However, all those volunteering at the protest carried on, it will soon be two months since the protest reached Delhi borders. At the forefront of the service along with others  remains Khalsa Aid which has presence in the distress areas in the middle east, the UK, the US and Canada. Others summoned but have so far refused to comply include Punjabi actor Deep Singh Sidhu, his lawyer brother Mandeep Singh Sidhu and farmer leader and head of Lok Bhalai Insaf Welfare Society Balbir Singh Sirsa, said news reports.

Deep Singh Sidhu on Facebook said the NIA is using pressure tactics. "I was summoned on January 16 and asked to appear on January 17. I told them it's not possible. The officer on the other end was very rude to me then and stated that they know other ways also," he said adding that the officer also taunted him and asked him “why he was at the protest anyway, and that he is not even allowed to speak on state”. He said this was a way to divide the protest.

The NIA has also summoned some local journalists and social media influencers who have been active in reporting from the protest, or have been supporting it online.  These summons are being sent in connection with an NIA probe where a fresh case was registered against SFJ on December 15, 2020 stated a news report in the India Express. It alleged “that a large amount of funds being collected by Khalistani terrorist outfits are being sent through NGOs to pro-Khalistani elements in India.” According to the reports the FIR stated that “designated terrorists such as Gurpatwant Singh Pannun, Paramjeet Singh Pamma, Hardeep Singh Nijjar and others spearheaded campaigns to collect huge funds for on-ground campaign and propaganda against India, that includes staging demonstrations against Indian missions in the US, the UK, Canada and Germany.” The SFJ was first banned in 2019 by the Home Ministry. In the past five years, 14 cases have been registered against the SFJ, and more than 40 have been arrested, stated news reports.

“When we were serving the Rohingya refugees, we were called anti-nationals and Muslim appeasers on social media, but when we told them there were Hindu Rohingya refugees and Muslims alike, then everyone kept quiet," director of charitable trust Khalsa Aid India.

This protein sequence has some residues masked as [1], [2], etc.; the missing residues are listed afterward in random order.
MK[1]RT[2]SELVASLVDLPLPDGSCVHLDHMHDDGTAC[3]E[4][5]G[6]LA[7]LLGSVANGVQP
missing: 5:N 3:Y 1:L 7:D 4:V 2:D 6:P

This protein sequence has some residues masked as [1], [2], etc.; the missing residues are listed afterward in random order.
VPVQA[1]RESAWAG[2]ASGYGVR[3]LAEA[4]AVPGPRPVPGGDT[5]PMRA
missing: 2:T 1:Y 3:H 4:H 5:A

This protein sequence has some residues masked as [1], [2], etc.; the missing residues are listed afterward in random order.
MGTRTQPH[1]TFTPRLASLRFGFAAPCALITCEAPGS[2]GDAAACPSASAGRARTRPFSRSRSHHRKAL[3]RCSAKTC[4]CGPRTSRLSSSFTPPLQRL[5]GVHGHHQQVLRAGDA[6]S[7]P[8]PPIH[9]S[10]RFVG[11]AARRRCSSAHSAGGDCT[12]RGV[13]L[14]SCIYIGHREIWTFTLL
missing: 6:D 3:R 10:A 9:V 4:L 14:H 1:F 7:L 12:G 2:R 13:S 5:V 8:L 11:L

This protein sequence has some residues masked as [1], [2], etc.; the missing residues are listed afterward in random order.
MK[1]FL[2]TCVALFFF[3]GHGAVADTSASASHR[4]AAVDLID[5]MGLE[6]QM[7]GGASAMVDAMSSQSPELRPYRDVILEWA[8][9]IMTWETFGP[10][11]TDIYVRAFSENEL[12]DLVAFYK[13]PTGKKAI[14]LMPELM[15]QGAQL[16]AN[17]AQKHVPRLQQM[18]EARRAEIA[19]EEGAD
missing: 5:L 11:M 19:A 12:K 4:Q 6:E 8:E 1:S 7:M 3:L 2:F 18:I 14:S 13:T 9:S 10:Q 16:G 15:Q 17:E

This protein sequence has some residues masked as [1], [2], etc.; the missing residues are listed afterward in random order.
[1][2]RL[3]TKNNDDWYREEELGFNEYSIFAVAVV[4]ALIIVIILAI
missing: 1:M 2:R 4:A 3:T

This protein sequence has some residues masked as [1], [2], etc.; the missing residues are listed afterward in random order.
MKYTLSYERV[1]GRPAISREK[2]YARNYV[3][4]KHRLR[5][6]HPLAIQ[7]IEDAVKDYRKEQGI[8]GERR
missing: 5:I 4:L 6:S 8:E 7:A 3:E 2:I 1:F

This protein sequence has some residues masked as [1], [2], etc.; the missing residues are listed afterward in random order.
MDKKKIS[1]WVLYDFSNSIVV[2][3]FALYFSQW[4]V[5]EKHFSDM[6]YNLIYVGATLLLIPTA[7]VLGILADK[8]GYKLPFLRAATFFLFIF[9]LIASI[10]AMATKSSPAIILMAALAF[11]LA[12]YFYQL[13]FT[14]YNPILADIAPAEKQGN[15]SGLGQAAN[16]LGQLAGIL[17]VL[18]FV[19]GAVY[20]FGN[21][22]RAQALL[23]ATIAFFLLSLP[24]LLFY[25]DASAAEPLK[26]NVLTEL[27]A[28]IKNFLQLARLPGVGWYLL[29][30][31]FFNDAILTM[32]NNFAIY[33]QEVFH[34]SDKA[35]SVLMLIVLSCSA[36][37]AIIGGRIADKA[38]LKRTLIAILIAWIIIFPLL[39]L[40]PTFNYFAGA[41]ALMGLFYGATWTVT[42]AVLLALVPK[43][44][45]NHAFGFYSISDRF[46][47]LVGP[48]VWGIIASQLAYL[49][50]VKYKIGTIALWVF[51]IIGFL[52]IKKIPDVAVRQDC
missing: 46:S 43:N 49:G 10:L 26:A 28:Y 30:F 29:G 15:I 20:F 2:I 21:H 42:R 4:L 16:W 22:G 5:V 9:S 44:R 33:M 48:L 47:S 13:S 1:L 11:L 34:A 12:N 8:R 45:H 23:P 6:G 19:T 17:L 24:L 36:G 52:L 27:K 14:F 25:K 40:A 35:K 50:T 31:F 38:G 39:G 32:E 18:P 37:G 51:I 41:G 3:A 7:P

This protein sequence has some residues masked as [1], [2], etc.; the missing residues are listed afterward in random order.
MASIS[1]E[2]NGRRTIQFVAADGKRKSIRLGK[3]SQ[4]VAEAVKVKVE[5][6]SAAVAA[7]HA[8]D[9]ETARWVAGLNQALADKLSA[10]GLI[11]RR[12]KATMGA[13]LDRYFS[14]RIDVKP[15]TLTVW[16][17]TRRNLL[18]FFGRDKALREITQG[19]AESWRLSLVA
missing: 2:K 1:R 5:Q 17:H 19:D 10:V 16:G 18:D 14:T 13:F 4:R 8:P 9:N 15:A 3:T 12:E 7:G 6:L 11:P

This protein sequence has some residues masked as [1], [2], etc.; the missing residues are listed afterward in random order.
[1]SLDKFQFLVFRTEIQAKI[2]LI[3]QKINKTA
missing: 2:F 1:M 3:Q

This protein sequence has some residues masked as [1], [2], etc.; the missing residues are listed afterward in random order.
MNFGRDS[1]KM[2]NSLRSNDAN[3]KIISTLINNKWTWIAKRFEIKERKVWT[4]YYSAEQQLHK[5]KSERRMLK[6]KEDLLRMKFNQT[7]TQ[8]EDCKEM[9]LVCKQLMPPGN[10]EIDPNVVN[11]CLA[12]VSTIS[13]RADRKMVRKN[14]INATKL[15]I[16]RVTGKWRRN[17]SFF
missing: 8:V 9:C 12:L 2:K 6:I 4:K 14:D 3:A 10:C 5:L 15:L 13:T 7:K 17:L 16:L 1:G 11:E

Amarpreet Singh told the Mint in an 2019 interview. Singh had responded after seeing  the videos of police attacks on students of Jamia Millia Islamia on social media on December 15, 2019 by going to the campus, meeting the injured students and offering water bottles and cups of tea. As the students' protest against the Citizenship (Amendment) Act grew so did this langar. 

Khalsa Aid India works on the principle “Recognize the whole human race as one, to serve humanity" he said. The NGO also served water to protesting farmers during the long march in Maharashtra 2018. The report added that when Kashmiri students were attacked on various campuses after the 40 paramilitary personnel were killed in Pulwama, Kashmir, in February, many called Amarpreet for help. He arranged to ferry 600 Kashmiri students to Punjab, and then sent them to Kashmir under the protection of Punjab police.  

 

Now Khalsa Aid’s organisational skills, along with the langar seva organised by various groups, has made sure the farmers are taken care of as they continue to sit in on what is being recognised as one of the biggest protests of its kind in recent times.

Related

Farmers’ protest: SC issues notice on plea seeking reconstitution of Committee
Three protesters die as farmers and Centre fail to break stalemate
Shivkumar Kakka apologises for “inappropriate” comments against BKU Chaduni
To be food secure, India must grow its own food grains: JNU professors

10,000 people assemble at Azad Maidan! Mumbaikars put Centre’s claim to shame
Jai Kisan, say veteran jawans now stationed on Delhi’s borders in solidarity with farmers

Why is NIA seeking to question Khalsa Aid, other volunteers now?

The NGO has recently been nominated for the Nobel Peace Prize by Canadian politicians Tim Uppal and Patrick Brown

Image Courtesy:mensxp.com

In their 11th round of talks with union ministers and officials, the farmers union leaders have once again raised the issue of the National Investigation Agency (NIA) notices being served to those involved in the farmers protest. According to news reports, the farmers’ union leaders have told the government  that these summons are being sent to allegedly harass those supporting the agitation. The Telegraph reported that the government representatives have responded saying they will “look into the matter”.